Putin: Turkey deliberately leading relations with Russia 'into a gridlock'
Russian President Vladimir Putin has accused Turkey of intentionally bringing relations with Russia into a ‘gridlock’ following the incident with the downed Russian bomber in Syria.
The Turkish government has made no steps towards clearing up the situation with Russia after the Tuesday incident at the Syrian-Turkish border. The country has neither offered any compensation nor expressed any apologies over the death of the Russian pilot, thus apparently deliberately dampening relations with Moscow, Putin stressed in his speech at the presentation of foreign ambassadors’ letters of credence in the Kremlin on Thursday.
“We have still not heard any comprehensible apologies from the Turkish political leaders or any offers to compensate for the damage caused or promises to punish the criminals for their crime,” Russian president said.
“One gets the impression that the Turkish leaders are deliberately leading Russian-Turkish relations into a gridlock – and we are sorry to see this,” he added.
Vladimir Putin also emphasized that Turkey’s air forces hitting the Russian plane contradicted “common sense and international law [as] the plane was shot down over Syrian territory” and once again called the incident “a stab in the back.”
“I have to say that we find absolutely inexplicable the treacherous stabs in our back dealt by those we thought to be our partners and allies in the anti-terrorist struggle,” he said referring to the downing of the Russian bomber by a Turkish fighter jet.
At the same time, the Russian president expressed hope that a broad coalition could still be formed in order to counter the terrorist threat.
“I expect a truly broad international anti-terrorist coalition to be formed that would act in a coordinated fashion, as a powerful force and would, in particular, support the actions of the Russian troops that are carrying out successful military operations against terrorist groups in Syria,” Putin said in his speech.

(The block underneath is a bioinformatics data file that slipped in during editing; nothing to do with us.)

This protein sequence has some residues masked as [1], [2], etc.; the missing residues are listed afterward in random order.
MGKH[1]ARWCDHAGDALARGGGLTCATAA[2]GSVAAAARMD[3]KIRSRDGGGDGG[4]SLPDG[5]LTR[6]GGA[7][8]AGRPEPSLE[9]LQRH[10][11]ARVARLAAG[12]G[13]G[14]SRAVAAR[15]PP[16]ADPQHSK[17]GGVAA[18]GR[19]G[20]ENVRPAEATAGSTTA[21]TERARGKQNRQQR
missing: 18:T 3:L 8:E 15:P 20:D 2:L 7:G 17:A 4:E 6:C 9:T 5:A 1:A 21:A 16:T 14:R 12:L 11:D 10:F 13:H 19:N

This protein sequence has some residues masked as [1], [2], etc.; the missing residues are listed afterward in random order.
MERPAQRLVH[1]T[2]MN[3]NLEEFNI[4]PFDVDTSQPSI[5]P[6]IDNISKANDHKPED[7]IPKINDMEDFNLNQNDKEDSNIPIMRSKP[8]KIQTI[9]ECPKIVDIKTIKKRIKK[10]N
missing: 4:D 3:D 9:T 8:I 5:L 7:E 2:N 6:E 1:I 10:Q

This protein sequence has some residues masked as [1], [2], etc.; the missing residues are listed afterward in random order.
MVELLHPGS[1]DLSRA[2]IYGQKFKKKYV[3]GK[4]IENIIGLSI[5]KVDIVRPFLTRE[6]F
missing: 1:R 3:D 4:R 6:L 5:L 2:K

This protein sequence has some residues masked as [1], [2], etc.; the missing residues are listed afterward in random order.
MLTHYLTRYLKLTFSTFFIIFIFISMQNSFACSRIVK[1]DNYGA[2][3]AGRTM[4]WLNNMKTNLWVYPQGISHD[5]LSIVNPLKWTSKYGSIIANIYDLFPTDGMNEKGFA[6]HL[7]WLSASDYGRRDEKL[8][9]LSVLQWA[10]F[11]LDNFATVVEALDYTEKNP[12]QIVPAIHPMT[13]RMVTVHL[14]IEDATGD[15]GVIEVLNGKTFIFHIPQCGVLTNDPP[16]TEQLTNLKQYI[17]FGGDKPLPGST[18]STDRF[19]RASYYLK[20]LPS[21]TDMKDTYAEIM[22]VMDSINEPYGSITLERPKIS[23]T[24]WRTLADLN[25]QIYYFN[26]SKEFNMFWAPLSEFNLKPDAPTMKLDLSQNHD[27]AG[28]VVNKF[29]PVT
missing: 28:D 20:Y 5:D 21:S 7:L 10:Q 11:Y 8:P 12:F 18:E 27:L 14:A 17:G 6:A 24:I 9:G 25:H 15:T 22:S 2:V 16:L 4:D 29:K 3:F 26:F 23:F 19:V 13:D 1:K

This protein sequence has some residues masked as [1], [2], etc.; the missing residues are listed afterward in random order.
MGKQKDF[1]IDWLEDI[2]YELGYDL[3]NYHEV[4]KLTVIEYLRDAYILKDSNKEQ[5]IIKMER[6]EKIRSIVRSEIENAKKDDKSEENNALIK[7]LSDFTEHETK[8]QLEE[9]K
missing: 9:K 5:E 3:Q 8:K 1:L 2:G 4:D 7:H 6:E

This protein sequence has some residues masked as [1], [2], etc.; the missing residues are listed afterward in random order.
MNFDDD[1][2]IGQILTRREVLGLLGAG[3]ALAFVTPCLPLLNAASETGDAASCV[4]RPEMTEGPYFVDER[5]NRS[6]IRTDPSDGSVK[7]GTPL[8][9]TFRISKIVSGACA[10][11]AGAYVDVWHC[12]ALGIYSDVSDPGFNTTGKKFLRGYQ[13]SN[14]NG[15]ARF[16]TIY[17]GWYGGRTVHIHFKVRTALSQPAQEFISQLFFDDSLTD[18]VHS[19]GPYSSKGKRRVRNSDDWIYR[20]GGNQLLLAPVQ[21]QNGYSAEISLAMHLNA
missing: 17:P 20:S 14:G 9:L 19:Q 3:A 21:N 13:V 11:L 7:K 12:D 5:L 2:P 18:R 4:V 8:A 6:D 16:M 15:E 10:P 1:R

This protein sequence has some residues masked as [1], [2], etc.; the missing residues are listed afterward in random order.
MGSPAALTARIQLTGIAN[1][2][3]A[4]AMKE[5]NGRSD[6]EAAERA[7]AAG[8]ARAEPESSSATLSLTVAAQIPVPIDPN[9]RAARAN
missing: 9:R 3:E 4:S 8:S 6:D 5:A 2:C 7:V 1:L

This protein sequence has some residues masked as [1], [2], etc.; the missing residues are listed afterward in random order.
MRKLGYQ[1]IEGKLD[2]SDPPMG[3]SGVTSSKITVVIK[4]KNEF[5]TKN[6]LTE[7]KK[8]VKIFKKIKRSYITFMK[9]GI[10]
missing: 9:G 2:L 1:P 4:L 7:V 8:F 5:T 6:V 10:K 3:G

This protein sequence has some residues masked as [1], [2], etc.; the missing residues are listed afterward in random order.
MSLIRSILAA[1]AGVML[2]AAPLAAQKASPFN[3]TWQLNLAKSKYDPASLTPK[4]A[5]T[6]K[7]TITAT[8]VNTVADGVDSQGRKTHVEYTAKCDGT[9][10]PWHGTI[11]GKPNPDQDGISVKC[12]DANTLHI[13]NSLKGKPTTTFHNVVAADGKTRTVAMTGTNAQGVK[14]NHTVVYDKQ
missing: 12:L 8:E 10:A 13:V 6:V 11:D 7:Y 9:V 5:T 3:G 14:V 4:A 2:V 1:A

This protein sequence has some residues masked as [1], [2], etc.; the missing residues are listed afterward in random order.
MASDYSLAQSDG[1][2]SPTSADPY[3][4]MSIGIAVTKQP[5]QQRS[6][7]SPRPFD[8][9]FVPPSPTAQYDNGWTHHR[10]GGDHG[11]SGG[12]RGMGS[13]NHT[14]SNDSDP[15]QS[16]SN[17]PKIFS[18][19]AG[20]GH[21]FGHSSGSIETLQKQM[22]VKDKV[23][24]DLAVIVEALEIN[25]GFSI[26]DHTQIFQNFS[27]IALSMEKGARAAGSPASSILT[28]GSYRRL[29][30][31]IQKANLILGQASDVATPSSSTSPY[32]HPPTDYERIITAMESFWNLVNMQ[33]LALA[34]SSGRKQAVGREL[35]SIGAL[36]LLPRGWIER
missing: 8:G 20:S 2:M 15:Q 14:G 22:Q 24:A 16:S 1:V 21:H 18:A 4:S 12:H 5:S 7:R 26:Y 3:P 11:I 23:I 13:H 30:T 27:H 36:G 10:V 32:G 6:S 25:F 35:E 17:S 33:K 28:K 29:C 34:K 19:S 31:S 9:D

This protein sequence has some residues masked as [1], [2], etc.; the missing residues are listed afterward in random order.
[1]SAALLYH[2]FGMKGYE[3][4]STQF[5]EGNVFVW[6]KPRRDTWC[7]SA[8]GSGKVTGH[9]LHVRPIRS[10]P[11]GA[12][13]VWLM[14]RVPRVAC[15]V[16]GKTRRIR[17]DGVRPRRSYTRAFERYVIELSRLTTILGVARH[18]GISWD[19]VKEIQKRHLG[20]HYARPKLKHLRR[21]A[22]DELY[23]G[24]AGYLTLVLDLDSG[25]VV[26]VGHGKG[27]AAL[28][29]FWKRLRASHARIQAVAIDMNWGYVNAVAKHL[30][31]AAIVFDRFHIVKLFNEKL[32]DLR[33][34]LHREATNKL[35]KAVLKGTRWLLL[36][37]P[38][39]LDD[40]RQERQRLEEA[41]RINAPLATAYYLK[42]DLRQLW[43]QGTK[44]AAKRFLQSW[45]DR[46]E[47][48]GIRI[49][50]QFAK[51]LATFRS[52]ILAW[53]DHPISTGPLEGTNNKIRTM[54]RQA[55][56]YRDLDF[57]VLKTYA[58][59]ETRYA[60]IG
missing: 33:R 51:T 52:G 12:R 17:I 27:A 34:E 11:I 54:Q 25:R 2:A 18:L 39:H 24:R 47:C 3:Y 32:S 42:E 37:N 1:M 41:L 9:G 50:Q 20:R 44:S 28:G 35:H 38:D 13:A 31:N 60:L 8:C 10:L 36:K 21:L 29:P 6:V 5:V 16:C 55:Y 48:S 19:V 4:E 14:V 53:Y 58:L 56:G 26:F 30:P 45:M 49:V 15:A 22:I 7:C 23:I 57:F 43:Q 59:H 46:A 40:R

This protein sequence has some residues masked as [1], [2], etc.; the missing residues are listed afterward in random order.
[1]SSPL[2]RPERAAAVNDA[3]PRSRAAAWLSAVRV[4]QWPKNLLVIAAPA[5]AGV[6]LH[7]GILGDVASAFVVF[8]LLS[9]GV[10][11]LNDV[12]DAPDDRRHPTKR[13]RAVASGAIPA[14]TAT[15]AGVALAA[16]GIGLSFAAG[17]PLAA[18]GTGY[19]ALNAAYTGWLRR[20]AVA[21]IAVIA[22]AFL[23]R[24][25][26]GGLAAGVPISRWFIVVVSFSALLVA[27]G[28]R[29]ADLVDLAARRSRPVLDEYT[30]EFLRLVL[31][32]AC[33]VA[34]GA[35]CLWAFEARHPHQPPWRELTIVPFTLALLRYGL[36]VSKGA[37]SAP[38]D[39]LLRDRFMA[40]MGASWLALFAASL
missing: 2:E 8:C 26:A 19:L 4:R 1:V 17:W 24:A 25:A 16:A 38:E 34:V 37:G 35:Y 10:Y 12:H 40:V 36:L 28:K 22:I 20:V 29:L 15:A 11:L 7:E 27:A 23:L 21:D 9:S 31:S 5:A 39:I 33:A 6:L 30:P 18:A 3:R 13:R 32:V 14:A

Meanwhile, Turkish President Recep Tayyip Erdogan said that his country would not apologize for downing the Russian bomber.
“I think if there is a party that needs to apologize, it is not us,” he told CNN in an interview stressing that “those, who violated our airspace, are the ones who need to apologize” apparently referring to Russia.
“Our pilots and our armed forces, they simply fulfilled their duties, which consisted of responding to ... violations of the rules of engagement. I think this is the essence,” Erdogan added emphasizing that Turkey acted in line with its sovereign right to counter the threats to its security.
Turkish Foreign Minister Mevlut Cavusoglu also denied any possibility of an apology to Moscow during his visit to Nicosia, Cyprus.
“We don’t need to apologize on an occasion in which we are right,” he told journalists, although he claimed that Turkish authorities “said on the phone that [they] are sorry” referring to a telephone conversation with Russian Foreign Minister Sergey Lavrov on Wednesday.
Earlier on Thursday, Turkey’s president said his country would continue to open fire on foreign planes violating its airspace.
“If another violation of our aerial border happens, we can respond in the same way,” he said. “The plane was shot down within the rules of engagement announced earlier.”
In the meantime, Russian Foreign Ministry spokeswoman, Maria Zakharova, accused Turkey of protecting the “armed thugs” that killed the Russian pilot during a news briefing.
“These people Ankara seeks to protect at every possible way including illegal means have nothing to do with civilians. They are armed thugs that shot down Russian pilot and then desecrated his body,” Zakharova said.
The ministry’s spokeswoman also criticized NATO for not offering its condolences to Russia over the death of the pilot as well as for its attempts to put the blame for the incident on Russia and called it a “shame.”
She added that NATO apparently “pardoned” Turkey’s actions despite them threatening international security.
Zakharova also stressed that Turkey “clearly” is a terrorist accomplice as it downed a plane conducting an anti-terrorist combat mission.
“If someone hit those conducting an operation against terrorists, how can the actions of this side be described otherwise than as actions of terrorist accomplices? – Clearly, there is no other option here,” she said during the briefing.
On Wednesday, Russian Prime Minister Dmitry Medvedev also called the actions of Turkey “de facto protection of Islamic State.”
On Tuesday, a Turkish F-16 fighter jet downed a Russian bomber conducting air strikes against terrorists in Syria. Ankara claims that the Russian Su-24M combat aircraft crossed the border and remained in Turkish airspace for 17 seconds having being previously warned not to approach 10 times.
Russia denies any violations. It also rejects Turkey’s claims that its military repeatedly warned the pilots of the Russian jet before attacking it.